Graduate Seminar: Towards On-Device Intelligence Through Deep Learning Compression

Wednesday, October 11, 2023
Event Time 03:30 p.m. - 04:30 p.m. PT
Location Thornton Hall 428
Contact Email



Boosted by revolutionary algorithms and outstanding computing technologies, Artificial Intelligence (AI) has served as the main driving horsepower of a new technology wave in the past decade. Among vast AI technologies, Deep Neural Network (DNN) is considered the most representative one, which involves many layers with complex structures and/or multiple nonlinear transformations to model a high-level data abstraction. The ability to learn tasks from data examples makes DNN particularly powerful in handling cognitive applications such as computer vision and natural language processing. However, new problems have also arisen: Conventionally, DNN models are trained by powerful server machines with centralized datasets for optimal efficiency. Such centrally trained models cannot well adapt to vast end-users, who may have unique data domains, different cognitive tasks, or specific data privacy requirements. As a result, increasing attention is being directed towards the concept of "On-device Machine Learning," which aims to enable DNN models to adapt to the aforementioned heterogeneity encountered in practical applications. In this talk, I will introduce our work on deep learning compression, which can reduce the size and computational complexity of DNN models while preserving optimal performance. Subsequently, I will discuss how we deploy compressed deep learning mobdels on esource-constrained devices, including mobile devices, edge devices, and embedded systems. Finally, I will describe our recent work on TinyML and efficient deep learning with a specific focus on their application in rehabilitation contexts.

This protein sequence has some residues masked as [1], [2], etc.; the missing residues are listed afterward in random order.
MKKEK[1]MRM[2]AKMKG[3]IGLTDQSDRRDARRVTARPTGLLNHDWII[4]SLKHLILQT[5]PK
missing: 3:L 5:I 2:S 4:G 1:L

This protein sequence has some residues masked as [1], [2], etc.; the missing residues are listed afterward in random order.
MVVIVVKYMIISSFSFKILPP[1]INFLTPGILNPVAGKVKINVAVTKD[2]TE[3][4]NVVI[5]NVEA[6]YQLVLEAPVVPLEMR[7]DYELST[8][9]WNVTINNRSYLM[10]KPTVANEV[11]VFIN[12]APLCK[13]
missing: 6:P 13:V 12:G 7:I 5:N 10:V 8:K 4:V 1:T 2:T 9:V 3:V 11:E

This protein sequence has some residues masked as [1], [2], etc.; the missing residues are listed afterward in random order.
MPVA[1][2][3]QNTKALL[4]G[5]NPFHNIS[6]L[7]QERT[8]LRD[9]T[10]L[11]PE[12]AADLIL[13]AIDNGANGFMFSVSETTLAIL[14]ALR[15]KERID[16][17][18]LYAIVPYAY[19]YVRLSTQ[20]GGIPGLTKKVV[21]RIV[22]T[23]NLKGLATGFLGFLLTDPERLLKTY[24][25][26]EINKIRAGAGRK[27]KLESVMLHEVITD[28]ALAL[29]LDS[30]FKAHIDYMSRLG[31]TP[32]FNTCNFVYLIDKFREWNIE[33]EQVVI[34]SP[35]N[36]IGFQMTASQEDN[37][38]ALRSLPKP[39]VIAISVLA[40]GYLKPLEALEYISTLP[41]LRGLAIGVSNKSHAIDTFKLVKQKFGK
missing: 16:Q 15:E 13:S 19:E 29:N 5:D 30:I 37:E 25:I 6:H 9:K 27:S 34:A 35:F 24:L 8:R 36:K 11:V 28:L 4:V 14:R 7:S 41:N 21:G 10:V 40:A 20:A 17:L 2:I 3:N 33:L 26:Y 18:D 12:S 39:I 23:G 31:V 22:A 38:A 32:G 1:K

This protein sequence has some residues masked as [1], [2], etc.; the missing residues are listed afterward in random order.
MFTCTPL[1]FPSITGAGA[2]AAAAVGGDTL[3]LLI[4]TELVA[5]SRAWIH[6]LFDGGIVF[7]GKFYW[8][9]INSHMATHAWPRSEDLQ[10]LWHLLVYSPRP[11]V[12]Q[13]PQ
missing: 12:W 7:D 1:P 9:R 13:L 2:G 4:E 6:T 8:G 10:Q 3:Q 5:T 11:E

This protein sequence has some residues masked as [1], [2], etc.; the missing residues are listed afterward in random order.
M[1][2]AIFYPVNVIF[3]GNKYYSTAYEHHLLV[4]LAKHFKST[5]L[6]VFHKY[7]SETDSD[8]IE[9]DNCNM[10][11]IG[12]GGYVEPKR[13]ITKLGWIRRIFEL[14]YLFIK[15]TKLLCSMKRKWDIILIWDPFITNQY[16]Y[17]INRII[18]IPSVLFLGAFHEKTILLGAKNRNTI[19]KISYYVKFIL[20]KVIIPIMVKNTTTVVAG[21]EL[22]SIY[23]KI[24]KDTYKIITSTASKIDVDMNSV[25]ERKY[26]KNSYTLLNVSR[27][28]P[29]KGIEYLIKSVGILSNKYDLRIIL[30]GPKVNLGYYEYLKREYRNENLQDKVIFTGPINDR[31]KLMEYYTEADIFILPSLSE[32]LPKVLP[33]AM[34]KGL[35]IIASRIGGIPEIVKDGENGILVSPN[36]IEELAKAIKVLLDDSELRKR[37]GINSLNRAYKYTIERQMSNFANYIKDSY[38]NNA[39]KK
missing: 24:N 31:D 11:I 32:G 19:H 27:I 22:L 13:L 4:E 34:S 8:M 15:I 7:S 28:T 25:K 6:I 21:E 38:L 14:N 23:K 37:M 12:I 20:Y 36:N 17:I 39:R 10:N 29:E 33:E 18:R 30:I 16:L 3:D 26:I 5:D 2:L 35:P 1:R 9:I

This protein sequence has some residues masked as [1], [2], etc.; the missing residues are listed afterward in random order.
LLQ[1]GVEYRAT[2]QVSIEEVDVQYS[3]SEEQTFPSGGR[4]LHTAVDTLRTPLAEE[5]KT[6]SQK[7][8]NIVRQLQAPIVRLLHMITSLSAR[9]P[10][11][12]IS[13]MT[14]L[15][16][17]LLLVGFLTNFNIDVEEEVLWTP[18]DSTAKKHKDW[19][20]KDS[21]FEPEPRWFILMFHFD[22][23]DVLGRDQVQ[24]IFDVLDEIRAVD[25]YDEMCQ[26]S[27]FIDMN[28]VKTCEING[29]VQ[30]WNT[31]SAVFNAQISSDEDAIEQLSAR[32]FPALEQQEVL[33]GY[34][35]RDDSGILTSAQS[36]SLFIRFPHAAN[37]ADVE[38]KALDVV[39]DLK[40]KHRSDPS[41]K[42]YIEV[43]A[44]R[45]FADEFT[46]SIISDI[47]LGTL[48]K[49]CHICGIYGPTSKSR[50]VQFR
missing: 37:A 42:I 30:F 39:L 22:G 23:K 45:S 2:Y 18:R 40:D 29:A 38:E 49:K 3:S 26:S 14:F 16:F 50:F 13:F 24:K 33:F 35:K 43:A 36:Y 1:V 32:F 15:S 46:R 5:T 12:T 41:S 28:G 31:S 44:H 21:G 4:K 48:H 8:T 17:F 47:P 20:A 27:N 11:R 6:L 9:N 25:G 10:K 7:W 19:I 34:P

Biography of Speaker

Dr. Zhuwei Qin is current an assistant professor in the School of Engineering at SFSU. His research interests are in the broad area of deep learning acceleration, interpretable deep learning, and edge computing. Dr. Qin serves as the director of the Mobile and Intelligent Computing Laboratory (MIC Lab) at SFSU. A central emphasis within his research lab revolves around the achievement of computational acceleration for deep learning on devices constrained by limited computational resources. Dr. Qin's research endeavors are dedicated to addressing the inherent challenges related to efficiency and robustness in the practical application of deep learning within real-world environments. Recently, his group actively collaborates with experts from various fields, such as robotics, rehabilitation sciences, and industrial partners. These collaborations have resulted in the implementation of efficient deep-learning algorithms with practical applications, advancing the technological landscape of mobile edge computing.

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